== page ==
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Newbuild Car-Ferry Makes Historic Call to Greystones Harbour

18th February 2017

#HistoricCall – The first ever car-ferry to visit Greystones Harbour, Co. Wicklow made history when the Spirit of Rathlin carried out berthing vehicle-loading trials yesterday, writes Jehan Ashmore.

Spirit of Rathlin, a £2.8m ferry which was only launched last Autumn in Arklow is from where the vessel took the short passage to Greystones Harbour. It's arrival was very much a surprise for a handful of curious onlookers who witnessed the entry of the vessel between the circular pierheads.

The presence of a large commercial vessel added to the novelty factor, given the context of the leisure harbour with its 100-berth marina which occupies the inner harbour.

It was within the outer harbour where the 28m long Spirit of Rathlin berthed at the slipway. Soon after arrival the ramp of the bow-only loading ferry was lowered onto the slipway's concrete surface from where the first vehicle was driven in reverse on board. The red-painted vehicle deck is designed to carry six vehicles.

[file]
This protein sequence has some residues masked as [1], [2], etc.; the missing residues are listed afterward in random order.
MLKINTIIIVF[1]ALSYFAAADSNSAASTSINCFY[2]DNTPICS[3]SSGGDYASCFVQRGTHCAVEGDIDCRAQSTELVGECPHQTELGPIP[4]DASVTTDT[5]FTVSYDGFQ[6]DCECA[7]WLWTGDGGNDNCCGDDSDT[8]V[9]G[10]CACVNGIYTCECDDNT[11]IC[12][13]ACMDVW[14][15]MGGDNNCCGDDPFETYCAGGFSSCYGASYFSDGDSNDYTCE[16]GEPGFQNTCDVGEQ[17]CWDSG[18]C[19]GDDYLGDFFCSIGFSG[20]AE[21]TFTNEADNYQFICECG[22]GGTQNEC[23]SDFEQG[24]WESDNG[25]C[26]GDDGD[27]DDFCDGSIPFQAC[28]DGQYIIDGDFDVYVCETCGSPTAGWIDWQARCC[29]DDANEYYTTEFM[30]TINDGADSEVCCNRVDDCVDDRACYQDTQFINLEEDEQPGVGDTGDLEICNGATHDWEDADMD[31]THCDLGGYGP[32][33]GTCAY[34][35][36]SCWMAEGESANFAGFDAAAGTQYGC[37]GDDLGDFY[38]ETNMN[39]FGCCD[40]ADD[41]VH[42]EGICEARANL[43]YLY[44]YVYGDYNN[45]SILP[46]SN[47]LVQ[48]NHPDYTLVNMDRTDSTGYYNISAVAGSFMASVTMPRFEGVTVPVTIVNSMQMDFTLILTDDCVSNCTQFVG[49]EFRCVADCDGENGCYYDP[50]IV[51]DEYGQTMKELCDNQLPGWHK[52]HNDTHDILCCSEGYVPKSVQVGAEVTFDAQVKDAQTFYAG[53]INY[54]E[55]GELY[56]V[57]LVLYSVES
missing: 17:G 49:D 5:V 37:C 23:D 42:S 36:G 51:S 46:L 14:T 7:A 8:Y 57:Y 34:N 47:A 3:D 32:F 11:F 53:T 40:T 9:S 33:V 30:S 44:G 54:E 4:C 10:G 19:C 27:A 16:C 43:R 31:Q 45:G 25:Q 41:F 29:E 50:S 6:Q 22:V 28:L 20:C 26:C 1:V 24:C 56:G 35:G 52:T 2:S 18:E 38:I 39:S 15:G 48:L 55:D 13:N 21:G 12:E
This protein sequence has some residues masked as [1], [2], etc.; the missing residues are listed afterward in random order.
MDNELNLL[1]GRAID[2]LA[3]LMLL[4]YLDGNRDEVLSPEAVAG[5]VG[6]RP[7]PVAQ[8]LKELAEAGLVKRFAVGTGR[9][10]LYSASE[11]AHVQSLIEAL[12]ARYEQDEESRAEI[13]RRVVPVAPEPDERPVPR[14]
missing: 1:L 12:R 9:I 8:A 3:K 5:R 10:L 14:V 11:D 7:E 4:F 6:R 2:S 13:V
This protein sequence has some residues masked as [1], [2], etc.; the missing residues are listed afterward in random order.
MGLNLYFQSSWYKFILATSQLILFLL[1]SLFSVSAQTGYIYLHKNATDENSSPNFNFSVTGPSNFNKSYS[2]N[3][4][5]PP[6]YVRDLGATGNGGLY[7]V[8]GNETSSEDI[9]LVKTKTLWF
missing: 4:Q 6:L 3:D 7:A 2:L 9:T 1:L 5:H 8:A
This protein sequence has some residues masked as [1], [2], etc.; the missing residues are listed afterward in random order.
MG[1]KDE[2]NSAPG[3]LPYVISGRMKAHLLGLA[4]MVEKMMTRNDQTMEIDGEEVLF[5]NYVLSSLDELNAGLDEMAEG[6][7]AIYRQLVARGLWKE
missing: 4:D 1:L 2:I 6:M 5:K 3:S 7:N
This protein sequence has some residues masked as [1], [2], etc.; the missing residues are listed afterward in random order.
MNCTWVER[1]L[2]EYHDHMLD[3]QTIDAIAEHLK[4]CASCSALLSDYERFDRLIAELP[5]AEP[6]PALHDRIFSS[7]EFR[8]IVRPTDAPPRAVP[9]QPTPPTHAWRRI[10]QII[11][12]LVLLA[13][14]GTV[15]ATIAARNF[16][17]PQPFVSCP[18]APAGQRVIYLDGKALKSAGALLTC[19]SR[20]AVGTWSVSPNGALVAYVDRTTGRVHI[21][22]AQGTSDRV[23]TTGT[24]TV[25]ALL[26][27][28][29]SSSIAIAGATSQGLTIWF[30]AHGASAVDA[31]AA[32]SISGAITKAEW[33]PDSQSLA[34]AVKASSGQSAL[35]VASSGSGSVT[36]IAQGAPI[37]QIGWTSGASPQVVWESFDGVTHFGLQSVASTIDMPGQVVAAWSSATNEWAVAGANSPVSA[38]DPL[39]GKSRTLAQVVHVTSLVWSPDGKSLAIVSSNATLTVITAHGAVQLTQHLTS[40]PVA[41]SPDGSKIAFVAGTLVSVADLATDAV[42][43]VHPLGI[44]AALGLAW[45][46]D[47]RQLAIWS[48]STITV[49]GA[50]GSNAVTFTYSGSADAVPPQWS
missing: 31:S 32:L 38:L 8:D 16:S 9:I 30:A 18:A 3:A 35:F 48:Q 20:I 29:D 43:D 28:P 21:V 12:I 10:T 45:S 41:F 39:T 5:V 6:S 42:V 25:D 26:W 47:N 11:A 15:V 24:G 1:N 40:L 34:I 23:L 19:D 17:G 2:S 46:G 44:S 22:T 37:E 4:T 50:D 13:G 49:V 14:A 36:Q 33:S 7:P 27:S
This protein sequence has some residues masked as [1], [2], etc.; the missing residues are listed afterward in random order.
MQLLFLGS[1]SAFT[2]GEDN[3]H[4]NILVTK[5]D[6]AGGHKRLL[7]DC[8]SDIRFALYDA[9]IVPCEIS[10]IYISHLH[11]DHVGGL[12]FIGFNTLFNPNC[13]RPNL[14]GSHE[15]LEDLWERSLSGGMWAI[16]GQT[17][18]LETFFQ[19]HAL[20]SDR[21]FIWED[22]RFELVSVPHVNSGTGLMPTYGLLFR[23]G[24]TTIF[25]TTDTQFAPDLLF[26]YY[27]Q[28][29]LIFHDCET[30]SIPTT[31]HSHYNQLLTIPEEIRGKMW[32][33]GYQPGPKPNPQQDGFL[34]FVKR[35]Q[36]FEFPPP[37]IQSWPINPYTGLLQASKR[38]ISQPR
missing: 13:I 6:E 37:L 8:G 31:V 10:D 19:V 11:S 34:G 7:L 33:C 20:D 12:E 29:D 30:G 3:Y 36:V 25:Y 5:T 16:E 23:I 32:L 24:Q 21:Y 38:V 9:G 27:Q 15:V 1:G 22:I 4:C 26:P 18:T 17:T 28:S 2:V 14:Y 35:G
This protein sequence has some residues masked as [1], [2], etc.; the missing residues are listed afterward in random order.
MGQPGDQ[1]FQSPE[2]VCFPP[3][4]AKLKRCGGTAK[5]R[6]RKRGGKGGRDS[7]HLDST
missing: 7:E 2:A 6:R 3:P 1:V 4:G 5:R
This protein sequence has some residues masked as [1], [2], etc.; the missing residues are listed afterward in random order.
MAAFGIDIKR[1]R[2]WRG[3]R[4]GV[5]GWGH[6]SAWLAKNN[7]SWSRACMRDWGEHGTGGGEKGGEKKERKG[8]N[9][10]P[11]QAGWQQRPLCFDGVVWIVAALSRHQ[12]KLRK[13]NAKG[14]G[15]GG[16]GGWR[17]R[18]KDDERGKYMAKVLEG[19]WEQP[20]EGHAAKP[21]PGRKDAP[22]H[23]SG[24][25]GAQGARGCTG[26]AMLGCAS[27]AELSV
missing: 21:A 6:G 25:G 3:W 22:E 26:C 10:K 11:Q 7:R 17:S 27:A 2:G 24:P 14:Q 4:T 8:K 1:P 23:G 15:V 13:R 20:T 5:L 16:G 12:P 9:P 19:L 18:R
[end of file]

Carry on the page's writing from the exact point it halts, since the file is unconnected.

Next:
Spirit of Rathlin’s call to Greystones was due to the harbour's proximity and use of a suitable slipway to conduct such vehicle trials of the 140 passenger ferry. This also involved the testing of loading a van belonging to the newbuild’s boatyard of Arklow Marine Services. 

In all the call to Greystones was brief, as the blue-hulled newbuild departed just over an hour later to return to Arklow and berth at the North Quay, where AMS have their boatyard.

The Belfast-registered newbuild was contracted to AMS from Northern Ireland’s Department for Infrastructure. The DFI carried out a tendering process of a new 10 year tender contract to operate Spirit of Rathlin on the Ballyscastle-Rathlin Island service. The tender was awarded to Rathlin Island Ferry Ltd.

Spirit of Rathlin will enter service once works costing £1m to accommodate the new ferry at the mainland Co. Antrim harbour is completed.